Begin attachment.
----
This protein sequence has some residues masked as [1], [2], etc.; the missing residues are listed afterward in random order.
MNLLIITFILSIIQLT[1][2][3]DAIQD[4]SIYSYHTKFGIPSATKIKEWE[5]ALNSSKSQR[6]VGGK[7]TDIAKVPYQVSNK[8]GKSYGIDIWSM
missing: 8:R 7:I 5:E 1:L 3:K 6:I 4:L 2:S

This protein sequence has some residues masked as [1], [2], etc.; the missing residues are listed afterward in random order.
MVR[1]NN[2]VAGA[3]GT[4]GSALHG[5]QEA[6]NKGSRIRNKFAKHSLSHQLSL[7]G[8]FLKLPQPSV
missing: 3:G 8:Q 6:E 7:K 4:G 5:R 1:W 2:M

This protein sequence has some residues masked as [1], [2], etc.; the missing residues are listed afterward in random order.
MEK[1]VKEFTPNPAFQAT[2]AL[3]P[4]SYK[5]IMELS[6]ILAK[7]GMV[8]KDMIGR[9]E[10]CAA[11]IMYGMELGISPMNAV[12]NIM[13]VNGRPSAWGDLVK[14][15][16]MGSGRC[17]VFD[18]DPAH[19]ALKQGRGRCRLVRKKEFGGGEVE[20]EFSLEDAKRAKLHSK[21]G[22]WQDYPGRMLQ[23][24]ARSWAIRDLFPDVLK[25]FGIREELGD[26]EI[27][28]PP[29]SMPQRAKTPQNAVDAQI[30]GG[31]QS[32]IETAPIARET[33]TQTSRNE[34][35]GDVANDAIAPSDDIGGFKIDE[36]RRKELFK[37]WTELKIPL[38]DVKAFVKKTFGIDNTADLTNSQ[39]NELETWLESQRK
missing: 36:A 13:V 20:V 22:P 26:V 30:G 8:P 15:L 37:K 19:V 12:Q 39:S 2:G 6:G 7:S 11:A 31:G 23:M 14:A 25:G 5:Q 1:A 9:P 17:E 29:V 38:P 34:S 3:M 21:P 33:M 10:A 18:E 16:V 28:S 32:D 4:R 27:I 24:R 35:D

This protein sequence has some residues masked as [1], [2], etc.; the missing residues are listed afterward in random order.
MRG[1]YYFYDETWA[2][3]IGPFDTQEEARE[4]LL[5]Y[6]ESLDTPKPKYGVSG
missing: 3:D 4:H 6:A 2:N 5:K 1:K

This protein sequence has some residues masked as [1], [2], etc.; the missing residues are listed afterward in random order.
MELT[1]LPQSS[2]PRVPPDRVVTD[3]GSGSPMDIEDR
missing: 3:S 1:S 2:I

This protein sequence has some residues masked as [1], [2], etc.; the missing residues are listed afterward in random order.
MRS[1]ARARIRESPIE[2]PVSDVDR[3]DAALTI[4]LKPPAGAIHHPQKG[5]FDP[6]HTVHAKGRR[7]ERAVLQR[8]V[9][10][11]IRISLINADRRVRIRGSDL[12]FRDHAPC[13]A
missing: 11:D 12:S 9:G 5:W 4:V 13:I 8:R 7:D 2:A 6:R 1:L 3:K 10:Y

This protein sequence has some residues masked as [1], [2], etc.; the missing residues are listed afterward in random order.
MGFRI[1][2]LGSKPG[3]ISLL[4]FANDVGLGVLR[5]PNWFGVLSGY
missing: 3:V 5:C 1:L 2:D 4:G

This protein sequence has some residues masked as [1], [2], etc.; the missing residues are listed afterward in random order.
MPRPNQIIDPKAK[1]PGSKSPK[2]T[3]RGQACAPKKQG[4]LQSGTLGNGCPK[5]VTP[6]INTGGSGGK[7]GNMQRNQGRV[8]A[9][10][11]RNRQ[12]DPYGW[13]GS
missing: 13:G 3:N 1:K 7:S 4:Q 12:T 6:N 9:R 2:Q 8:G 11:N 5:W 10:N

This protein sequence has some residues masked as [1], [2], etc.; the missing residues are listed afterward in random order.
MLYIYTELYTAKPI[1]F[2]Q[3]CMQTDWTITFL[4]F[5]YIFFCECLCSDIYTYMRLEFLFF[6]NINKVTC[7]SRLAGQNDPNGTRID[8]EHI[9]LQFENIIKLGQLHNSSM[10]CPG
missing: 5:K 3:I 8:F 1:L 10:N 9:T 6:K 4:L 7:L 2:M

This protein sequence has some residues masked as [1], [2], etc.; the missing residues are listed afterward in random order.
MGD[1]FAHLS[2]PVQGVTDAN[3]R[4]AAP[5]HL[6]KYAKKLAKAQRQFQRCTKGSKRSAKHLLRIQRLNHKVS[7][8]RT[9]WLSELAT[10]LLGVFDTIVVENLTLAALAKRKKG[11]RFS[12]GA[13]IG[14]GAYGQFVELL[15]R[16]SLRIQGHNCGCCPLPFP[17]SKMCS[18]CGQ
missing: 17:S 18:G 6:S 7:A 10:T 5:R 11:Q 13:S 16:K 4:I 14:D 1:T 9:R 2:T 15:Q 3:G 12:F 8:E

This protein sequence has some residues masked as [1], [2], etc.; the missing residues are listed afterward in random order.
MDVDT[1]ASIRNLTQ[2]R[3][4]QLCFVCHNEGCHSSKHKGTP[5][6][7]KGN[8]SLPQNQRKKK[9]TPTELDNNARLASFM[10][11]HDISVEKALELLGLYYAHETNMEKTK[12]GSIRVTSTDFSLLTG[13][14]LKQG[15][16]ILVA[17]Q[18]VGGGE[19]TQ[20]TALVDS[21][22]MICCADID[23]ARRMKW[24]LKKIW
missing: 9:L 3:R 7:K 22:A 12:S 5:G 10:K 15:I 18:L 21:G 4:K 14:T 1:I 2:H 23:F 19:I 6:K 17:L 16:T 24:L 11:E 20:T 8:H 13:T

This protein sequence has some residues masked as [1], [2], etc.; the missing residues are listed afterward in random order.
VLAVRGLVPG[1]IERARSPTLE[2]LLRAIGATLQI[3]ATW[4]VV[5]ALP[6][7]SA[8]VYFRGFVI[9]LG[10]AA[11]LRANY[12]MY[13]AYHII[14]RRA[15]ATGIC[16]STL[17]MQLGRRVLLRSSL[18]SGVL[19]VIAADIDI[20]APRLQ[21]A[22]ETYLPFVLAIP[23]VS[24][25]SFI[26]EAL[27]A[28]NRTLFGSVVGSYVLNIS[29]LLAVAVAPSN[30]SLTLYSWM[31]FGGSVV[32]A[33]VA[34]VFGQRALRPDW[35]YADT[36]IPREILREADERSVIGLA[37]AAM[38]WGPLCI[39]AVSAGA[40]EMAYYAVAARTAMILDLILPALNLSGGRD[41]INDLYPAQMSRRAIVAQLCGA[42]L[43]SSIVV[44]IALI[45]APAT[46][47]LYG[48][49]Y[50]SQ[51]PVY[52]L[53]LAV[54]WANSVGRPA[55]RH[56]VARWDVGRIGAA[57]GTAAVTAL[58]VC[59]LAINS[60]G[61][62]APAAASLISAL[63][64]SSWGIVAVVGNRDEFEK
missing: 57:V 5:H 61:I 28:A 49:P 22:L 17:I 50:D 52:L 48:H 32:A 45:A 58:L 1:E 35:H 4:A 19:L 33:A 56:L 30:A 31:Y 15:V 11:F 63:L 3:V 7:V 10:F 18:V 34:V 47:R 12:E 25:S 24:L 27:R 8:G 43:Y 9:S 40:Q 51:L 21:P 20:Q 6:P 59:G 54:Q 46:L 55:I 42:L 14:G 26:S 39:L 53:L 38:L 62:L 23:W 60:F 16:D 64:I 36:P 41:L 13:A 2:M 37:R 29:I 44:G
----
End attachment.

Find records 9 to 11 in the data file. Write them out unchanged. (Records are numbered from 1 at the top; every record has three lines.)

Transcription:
This protein sequence has some residues masked as [1], [2], etc.; the missing residues are listed afterward in random order.
MLYIYTELYTAKPI[1]F[2]Q[3]CMQTDWTITFL[4]F[5]YIFFCECLCSDIYTYMRLEFLFF[6]NINKVTC[7]SRLAGQNDPNGTRID[8]EHI[9]LQFENIIKLGQLHNSSM[10]CPG
missing: 5:K 3:I 8:F 1:L 10:N 9:T 6:K 4:L 7:L 2:M

This protein sequence has some residues masked as [1], [2], etc.; the missing residues are listed afterward in random order.
MGD[1]FAHLS[2]PVQGVTDAN[3]R[4]AAP[5]HL[6]KYAKKLAKAQRQFQRCTKGSKRSAKHLLRIQRLNHKVS[7][8]RT[9]WLSELAT[10]LLGVFDTIVVENLTLAALAKRKKG[11]RFS[12]GA[13]IG[14]GAYGQFVELL[15]R[16]SLRIQGHNCGCCPLPFP[17]SKMCS[18]CGQ
missing: 17:S 18:G 6:S 7:A 10:T 5:R 11:Q 13:S 16:K 4:I 14:D 1:T 9:R 2:T 15:Q 3:G 12:F 8:E

This protein sequence has some residues masked as [1], [2], etc.; the missing residues are listed afterward in random order.
MDVDT[1]ASIRNLTQ[2]R[3][4]QLCFVCHNEGCHSSKHKGTP[5][6][7]KGN[8]SLPQNQRKKK[9]TPTELDNNARLASFM[10][11]HDISVEKALELLGLYYAHETNMEKTK[12]GSIRVTSTDFSLLTG[13][14]LKQG[15][16]ILVA[17]Q[18]VGGGE[19]TQ[20]TALVDS[21][22]MICCADID[23]ARRMKW[24]LKKIW
missing: 9:L 3:R 7:K 22:A 12:S 5:G 10:K 15:I 18:L 21:G 4:K 14:T 1:I 2:H 23:F 19:I 6:K 17:L 16:T 24:L 11:E 20:T 8:H 13:T